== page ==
by Christophe Degueurce* et Marion Riffaud**
*Professeur, Conservateur du musée Fragonard, École nationale vétérinaire d’Alfort, Université Paris-Est, Centre de recherche en histoire euro-péenne comparée, Adel. firstname.lastname@example.org
**Docteur vétérinaire, Cabinet Vétérinaire, 24, rue du Château d’O, Résidence de la Taille
61260 Le Theil sur Huisne, France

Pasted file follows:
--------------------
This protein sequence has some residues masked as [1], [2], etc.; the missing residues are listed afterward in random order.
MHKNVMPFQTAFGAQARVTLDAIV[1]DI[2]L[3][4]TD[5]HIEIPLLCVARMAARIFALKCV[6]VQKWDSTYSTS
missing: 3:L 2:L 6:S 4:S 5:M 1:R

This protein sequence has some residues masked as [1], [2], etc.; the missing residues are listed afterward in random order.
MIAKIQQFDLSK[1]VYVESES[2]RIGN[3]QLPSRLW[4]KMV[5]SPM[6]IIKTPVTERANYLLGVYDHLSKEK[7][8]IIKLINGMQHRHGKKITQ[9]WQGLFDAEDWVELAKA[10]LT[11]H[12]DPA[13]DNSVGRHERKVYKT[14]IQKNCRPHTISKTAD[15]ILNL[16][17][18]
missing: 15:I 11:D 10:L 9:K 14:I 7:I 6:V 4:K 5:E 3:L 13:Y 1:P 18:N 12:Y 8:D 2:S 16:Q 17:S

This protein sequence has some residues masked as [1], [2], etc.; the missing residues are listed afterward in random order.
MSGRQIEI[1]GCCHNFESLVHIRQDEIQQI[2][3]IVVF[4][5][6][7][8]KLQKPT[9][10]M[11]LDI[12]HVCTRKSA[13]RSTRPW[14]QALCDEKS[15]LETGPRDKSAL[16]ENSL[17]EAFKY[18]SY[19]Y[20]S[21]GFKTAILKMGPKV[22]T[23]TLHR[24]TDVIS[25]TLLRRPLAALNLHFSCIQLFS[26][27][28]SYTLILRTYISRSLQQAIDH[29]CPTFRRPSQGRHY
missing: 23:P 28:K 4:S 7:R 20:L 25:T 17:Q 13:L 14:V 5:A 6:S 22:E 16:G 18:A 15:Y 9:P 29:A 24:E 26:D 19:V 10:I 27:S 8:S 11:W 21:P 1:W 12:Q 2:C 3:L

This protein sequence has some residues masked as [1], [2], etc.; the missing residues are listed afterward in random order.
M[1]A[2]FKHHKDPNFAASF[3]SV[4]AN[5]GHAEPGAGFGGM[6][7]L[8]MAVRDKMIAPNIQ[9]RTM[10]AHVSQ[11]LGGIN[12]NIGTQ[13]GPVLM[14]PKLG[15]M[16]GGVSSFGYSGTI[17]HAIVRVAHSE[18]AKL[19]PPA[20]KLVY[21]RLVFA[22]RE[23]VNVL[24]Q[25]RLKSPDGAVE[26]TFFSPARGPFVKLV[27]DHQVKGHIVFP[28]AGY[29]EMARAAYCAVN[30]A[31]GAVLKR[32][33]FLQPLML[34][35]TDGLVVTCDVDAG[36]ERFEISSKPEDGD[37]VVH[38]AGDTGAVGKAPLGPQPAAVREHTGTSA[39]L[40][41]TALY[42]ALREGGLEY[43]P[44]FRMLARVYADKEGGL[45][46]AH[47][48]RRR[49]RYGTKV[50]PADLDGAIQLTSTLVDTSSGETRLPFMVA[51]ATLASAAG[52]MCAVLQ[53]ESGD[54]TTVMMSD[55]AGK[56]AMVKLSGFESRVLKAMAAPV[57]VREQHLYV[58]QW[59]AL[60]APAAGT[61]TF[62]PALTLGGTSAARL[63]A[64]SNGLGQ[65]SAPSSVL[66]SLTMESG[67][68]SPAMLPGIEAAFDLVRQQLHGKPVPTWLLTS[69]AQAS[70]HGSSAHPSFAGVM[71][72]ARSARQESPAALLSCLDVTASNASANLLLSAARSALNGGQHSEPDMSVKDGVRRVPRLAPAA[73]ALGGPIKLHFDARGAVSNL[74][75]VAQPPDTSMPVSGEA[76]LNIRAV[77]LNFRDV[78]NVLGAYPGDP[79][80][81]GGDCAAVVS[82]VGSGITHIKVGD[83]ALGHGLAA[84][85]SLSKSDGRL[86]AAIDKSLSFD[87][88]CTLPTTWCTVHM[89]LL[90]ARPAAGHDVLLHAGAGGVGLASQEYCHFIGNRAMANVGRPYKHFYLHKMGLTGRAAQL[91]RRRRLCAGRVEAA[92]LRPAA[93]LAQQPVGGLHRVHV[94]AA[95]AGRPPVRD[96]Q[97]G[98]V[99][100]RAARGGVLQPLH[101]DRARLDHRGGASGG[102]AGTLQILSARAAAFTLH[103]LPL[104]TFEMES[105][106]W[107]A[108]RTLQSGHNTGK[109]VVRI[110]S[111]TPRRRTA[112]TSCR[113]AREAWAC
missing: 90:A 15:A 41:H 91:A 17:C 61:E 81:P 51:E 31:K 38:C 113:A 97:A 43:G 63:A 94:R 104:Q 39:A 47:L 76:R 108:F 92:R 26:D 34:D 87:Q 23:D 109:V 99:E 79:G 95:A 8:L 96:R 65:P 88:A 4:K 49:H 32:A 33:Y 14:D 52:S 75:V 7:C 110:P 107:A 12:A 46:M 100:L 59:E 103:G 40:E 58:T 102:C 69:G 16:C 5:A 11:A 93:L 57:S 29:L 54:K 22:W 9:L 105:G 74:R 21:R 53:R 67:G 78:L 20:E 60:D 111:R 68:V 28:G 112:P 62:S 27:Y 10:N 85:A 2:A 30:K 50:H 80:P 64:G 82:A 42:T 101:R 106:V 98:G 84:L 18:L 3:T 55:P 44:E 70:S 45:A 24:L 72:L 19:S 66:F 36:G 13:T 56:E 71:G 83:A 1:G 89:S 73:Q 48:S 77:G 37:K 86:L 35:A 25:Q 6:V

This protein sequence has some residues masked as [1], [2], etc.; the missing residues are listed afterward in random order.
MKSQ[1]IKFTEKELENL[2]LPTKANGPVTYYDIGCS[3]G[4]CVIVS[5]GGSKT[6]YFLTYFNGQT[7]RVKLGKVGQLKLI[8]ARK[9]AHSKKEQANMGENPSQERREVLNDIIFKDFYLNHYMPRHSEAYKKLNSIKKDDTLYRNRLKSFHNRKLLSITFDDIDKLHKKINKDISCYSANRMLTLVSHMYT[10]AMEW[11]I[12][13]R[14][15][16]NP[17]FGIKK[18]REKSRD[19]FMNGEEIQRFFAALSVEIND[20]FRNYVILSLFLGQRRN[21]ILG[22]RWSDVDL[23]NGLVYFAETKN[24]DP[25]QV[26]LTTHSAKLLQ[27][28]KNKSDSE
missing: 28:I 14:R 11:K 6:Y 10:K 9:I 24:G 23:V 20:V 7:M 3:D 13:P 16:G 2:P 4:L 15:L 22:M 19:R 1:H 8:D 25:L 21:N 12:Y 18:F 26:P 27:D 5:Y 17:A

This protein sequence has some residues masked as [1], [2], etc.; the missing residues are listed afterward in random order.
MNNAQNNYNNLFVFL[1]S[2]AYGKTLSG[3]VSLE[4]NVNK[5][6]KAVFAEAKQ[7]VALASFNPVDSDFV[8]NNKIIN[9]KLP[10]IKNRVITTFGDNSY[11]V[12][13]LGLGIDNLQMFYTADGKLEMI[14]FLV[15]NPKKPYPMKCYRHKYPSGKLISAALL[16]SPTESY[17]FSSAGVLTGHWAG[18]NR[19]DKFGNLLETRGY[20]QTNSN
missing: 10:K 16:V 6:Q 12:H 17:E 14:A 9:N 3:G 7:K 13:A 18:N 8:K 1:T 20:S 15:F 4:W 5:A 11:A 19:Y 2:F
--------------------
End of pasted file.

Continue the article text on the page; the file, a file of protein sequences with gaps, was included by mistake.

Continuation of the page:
Quittor was a disease of the pastern and crown area of the ungulates. It was quite common in the horse until the early twentieth century. It was characterized by necrosis manifested by a mass, outward symptom of a phlegmon, which ulcerated and expelled necrotic tissue. The hippiatric healers and early veterinarians generally recognized four forms, the most dangerous was the necrosis of fibrocartilages of the foot. Treatment involved excision of the latter which involved a spectacular operating manual. This action marked the beginning of the veterinary profession, until the disappearance of the disease that was a result of the mechanization of agriculture and transport. It is now very uncommon.